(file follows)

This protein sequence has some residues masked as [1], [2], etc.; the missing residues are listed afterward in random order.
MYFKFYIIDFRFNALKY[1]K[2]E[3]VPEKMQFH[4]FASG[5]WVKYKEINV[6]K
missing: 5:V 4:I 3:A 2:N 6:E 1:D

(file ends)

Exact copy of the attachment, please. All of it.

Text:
This protein sequence has some residues masked as [1], [2], etc.; the missing residues are listed afterward in random order.
MYFKFYIIDFRFNALKY[1]K[2]E[3]VPEKMQFH[4]FASG[5]WVKYKEINV[6]K
missing: 5:V 4:I 3:A 2:N 6:E 1:D